CYIL Vol. 7, 2016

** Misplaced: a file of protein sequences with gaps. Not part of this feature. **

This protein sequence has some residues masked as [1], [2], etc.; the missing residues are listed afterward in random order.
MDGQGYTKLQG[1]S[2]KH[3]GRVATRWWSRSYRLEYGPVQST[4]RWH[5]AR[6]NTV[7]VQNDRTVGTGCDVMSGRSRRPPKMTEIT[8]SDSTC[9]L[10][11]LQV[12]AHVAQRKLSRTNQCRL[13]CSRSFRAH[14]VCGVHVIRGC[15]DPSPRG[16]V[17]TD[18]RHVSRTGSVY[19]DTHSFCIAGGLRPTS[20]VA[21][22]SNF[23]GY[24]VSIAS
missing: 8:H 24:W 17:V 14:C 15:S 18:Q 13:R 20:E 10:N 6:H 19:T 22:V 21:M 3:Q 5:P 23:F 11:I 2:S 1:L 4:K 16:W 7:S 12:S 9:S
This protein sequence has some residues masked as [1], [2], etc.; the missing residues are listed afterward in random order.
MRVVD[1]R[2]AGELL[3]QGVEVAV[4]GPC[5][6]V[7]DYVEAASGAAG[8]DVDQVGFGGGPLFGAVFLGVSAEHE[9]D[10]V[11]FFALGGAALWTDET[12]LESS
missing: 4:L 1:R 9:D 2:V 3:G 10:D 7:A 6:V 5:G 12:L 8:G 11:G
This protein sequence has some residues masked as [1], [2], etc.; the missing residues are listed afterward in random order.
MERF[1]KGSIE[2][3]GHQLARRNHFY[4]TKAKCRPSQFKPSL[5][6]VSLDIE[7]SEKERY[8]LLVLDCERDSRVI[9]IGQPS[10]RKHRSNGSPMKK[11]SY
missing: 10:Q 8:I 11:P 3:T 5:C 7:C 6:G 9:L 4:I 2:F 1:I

CYIL 7 ȍ2016Ȏ SAVING THE EU AND ITS WELFARE STATES THROUGH DISINCENTIVES… on the part of Member States Citizens and the EU” 43 was added to the resentment caused by the fact that “national public administrators have lost their role as sole administrative gatekeepers of the welfare state”. 44 The CJEU as part of the solution The CJEU’s judgments are sometimes sparse regarding the answers that are expected of them, 45 and often, due to the complexity of the national welfare systems and the factual aspects of the case, leave the assessment of the key criteria fulfillment, i.e. of whether an EU migrant created a real link with the host Member State or whether he represents an unreasonable burden for its social system, to national judges. From there comes a certain ambiguity of their content that does not permit to draw a clear dividing line between the “old” CJEU case law that was friendly towards EU-citizenship, and the CJEU’s “new approach” to the rights of migrating EU citizens. Neither the statement that before 2014 migrating EU citizens “tended to win their cases” nor that now it seems to be the other way around 46 apply without exception. Even under the “old” case law such ruling as in the G. de Cuyper 47 case can be found, where the Grand Chamber of the CJEU stated, among other things, that “the right to reside within the territory of the member state which is conferred directly on every citizen of the Union by Article 18 EC is not unconditional” (para 36) and applying strictly an EU secondary legal act (Regulation 1408/71 on the application of social security schemes to migrating workers 48 ) concluded that a residence clause (i.e. an obligation for Mr. De Cuyper not to leave Belgium) could be imposed on an unemployed person as a condition for the retention of his entitlement to unemployment benefit. A full bias could therefore never be blamed on the CJEU. However, it is true that during at least two decades after the inclusion of the right of EU citizens into the Treaty, the CJEU had a tendency to stress the primacy of EU-citizenship rights 43 BLAUBERGER, M. SCHMIDT (n 11) 6. 44 CECILIA BRUZELIUS, ELAINE CHASE, MARTIN SEELEIB-KAISER, ‘Semi-Sovereign Welfare States, Social Rights of EU Migrant Citizens and the Need for String State Capacities’  SE Journal , Oxford Institute of Social Policy No 3 December, 3. 45 As the current President of the CJEU, K. Lenaerts, explained: “As consensus-building requires bringing on board as many opinions as possible, the argumentative discourse of the ECJ is limited to the very essential. In order to preserve consensus, the ECJ does not take ‘long jumps’ when expounding the rationale underpinning the solution given to novel questions of constitutional importance.” See in KOEN LENAERTS, ‘EU citizenship and the European Court of Justice’s ‘stone-by-stone’ approach’  International Comparative Jurisprudence . Vol. 1, Issue 1, 1. 46 SHUIBHNE (n 33) 894. 47 Case C-406/04 Gérald De Cuyper v Office national de l’emploi EU:C:2006:491. 48 Regulation (EEC) No 1408/71 of the Council of 14 June 1971 on the application of social security schemes to employed persons and their families moving within the Community  Official Journal L 149, 2-50.
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